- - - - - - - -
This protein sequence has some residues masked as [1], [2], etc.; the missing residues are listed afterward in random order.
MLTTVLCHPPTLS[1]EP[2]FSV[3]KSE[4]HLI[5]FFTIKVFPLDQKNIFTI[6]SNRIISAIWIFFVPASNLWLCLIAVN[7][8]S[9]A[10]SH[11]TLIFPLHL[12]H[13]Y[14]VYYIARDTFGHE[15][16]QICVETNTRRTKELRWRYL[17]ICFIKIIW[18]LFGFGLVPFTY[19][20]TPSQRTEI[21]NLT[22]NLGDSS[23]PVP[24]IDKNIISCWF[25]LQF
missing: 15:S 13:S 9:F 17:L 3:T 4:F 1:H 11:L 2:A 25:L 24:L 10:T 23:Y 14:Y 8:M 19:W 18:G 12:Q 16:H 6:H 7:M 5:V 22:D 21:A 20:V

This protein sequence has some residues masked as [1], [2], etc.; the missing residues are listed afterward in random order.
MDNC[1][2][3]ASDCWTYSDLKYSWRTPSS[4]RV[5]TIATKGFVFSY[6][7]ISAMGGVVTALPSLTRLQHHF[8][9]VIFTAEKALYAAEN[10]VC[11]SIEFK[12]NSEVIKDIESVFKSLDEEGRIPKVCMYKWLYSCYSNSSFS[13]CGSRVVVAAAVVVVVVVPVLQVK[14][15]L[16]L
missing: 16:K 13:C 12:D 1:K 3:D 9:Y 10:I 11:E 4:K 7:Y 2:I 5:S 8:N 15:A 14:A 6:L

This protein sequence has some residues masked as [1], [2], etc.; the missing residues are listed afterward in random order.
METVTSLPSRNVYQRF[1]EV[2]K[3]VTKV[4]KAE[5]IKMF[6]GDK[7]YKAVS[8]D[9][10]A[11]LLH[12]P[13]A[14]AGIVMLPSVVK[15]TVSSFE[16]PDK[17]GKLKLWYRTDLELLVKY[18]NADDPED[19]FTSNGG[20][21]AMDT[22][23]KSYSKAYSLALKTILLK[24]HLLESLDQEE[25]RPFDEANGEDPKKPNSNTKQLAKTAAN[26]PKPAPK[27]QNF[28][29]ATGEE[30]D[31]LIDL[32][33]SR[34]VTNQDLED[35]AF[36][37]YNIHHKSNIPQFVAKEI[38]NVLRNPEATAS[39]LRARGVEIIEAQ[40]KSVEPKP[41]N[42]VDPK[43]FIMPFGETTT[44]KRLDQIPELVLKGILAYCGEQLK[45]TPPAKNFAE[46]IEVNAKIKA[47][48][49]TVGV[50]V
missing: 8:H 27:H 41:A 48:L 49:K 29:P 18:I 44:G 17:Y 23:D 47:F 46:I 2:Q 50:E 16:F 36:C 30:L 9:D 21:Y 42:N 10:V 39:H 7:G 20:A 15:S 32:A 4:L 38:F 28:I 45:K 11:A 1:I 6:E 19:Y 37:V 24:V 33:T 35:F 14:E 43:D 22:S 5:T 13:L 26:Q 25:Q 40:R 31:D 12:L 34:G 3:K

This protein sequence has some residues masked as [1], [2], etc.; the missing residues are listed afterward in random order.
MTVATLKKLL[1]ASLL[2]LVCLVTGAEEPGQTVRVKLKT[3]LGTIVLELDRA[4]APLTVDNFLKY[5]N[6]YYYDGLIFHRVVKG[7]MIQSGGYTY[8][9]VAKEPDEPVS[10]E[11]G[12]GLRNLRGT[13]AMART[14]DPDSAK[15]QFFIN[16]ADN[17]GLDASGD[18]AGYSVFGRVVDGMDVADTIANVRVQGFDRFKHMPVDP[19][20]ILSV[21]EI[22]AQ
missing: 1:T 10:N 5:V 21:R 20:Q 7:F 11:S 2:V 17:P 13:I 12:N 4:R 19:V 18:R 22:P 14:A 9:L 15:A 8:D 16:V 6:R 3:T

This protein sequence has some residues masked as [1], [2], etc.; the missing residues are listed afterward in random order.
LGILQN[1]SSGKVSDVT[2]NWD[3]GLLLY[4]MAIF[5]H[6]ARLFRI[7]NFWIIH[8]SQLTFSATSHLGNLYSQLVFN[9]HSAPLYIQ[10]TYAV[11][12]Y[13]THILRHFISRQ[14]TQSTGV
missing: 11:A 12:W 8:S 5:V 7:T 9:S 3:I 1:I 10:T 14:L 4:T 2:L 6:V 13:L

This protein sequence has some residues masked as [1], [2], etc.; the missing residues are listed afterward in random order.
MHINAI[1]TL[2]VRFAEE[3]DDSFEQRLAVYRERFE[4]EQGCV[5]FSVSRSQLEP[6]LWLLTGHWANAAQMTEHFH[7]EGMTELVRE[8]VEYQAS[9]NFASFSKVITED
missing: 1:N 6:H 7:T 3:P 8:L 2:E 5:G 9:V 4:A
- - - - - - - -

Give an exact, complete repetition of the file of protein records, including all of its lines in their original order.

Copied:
This protein sequence has some residues masked as [1], [2], etc.; the missing residues are listed afterward in random order.
MLTTVLCHPPTLS[1]EP[2]FSV[3]KSE[4]HLI[5]FFTIKVFPLDQKNIFTI[6]SNRIISAIWIFFVPASNLWLCLIAVN[7][8]S[9]A[10]SH[11]TLIFPLHL[12]H[13]Y[14]VYYIARDTFGHE[15][16]QICVETNTRRTKELRWRYL[17]ICFIKIIW[18]LFGFGLVPFTY[19][20]TPSQRTEI[21]NLT[22]NLGDSS[23]PVP[24]IDKNIISCWF[25]LQF
missing: 15:S 13:S 9:F 17:L 3:T 4:F 1:H 11:L 2:A 25:L 24:L 10:T 23:Y 14:Y 8:M 19:W 18:G 12:Q 16:H 6:H 7:M 5:V 22:D 21:A 20:V

This protein sequence has some residues masked as [1], [2], etc.; the missing residues are listed afterward in random order.
MDNC[1][2][3]ASDCWTYSDLKYSWRTPSS[4]RV[5]TIATKGFVFSY[6][7]ISAMGGVVTALPSLTRLQHHF[8][9]VIFTAEKALYAAEN[10]VC[11]SIEFK[12]NSEVIKDIESVFKSLDEEGRIPKVCMYKWLYSCYSNSSFS[13]CGSRVVVAAAVVVVVVVPVLQVK[14][15]L[16]L
missing: 16:K 13:C 12:D 1:K 3:D 9:Y 10:I 11:E 4:K 7:Y 2:I 5:S 8:N 15:A 14:A 6:L

This protein sequence has some residues masked as [1], [2], etc.; the missing residues are listed afterward in random order.
METVTSLPSRNVYQRF[1]EV[2]K[3]VTKV[4]KAE[5]IKMF[6]GDK[7]YKAVS[8]D[9][10]A[11]LLH[12]P[13]A[14]AGIVMLPSVVK[15]TVSSFE[16]PDK[17]GKLKLWYRTDLELLVKY[18]NADDPED[19]FTSNGG[20][21]AMDT[22][23]KSYSKAYSLALKTILLK[24]HLLESLDQEE[25]RPFDEANGEDPKKPNSNTKQLAKTAAN[26]PKPAPK[27]QNF[28][29]ATGEE[30]D[31]LIDL[32][33]SR[34]VTNQDLED[35]AF[36][37]YNIHHKSNIPQFVAKEI[38]NVLRNPEATAS[39]LRARGVEIIEAQ[40]KSVEPKP[41]N[42]VDPK[43]FIMPFGETTT[44]KRLDQIPELVLKGILAYCGEQLK[45]TPPAKNFAE[46]IEVNAKIKA[47][48][49]TVGV[50]V
missing: 8:H 27:H 41:A 48:L 49:K 29:P 18:I 44:G 17:Y 23:D 47:F 46:I 2:Q 50:E 16:F 36:C 30:L 9:D 21:Y 42:N 10:V 39:H 7:G 20:A 15:S 32:A 4:L 38:F 28:I 45:K 11:A 1:I 6:E 19:Y 37:V 24:V 33:T 35:F 14:E 43:D 22:S 5:T 13:L 26:Q 25:Q 40:R 31:D 12:L 34:G 3:K

This protein sequence has some residues masked as [1], [2], etc.; the missing residues are listed afterward in random order.
MTVATLKKLL[1]ASLL[2]LVCLVTGAEEPGQTVRVKLKT[3]LGTIVLELDRA[4]APLTVDNFLKY[5]N[6]YYYDGLIFHRVVKG[7]MIQSGGYTY[8][9]VAKEPDEPVS[10]E[11]G[12]GLRNLRGT[13]AMART[14]DPDSAK[15]QFFIN[16]ADN[17]GLDASGD[18]AGYSVFGRVVDGMDVADTIANVRVQGFDRFKHMPVDP[19][20]ILSV[21]EI[22]AQ
missing: 1:T 10:N 5:V 21:R 20:Q 7:F 11:S 2:V 17:P 13:I 12:N 4:R 19:V 18:R 22:P 14:A 9:L 15:A 8:D 16:V 6:R 3:T

This protein sequence has some residues masked as [1], [2], etc.; the missing residues are listed afterward in random order.
LGILQN[1]SSGKVSDVT[2]NWD[3]GLLLY[4]MAIF[5]H[6]ARLFRI[7]NFWIIH[8]SQLTFSATSHLGNLYSQLVFN[9]HSAPLYIQ[10]TYAV[11][12]Y[13]THILRHFISRQ[14]TQSTGV
missing: 11:A 12:W 8:S 5:V 7:T 9:S 3:I 1:I 10:T 14:L 4:T 2:L 6:V 13:L

This protein sequence has some residues masked as [1], [2], etc.; the missing residues are listed afterward in random order.
MHINAI[1]TL[2]VRFAEE[3]DDSFEQRLAVYRERFE[4]EQGCV[5]FSVSRSQLEP[6]LWLLTGHWANAAQMTEHFH[7]EGMTELVRE[8]VEYQAS[9]NFASFSKVITED
missing: 1:N 6:H 7:T 3:P 8:L 2:E 5:G 9:V 4:A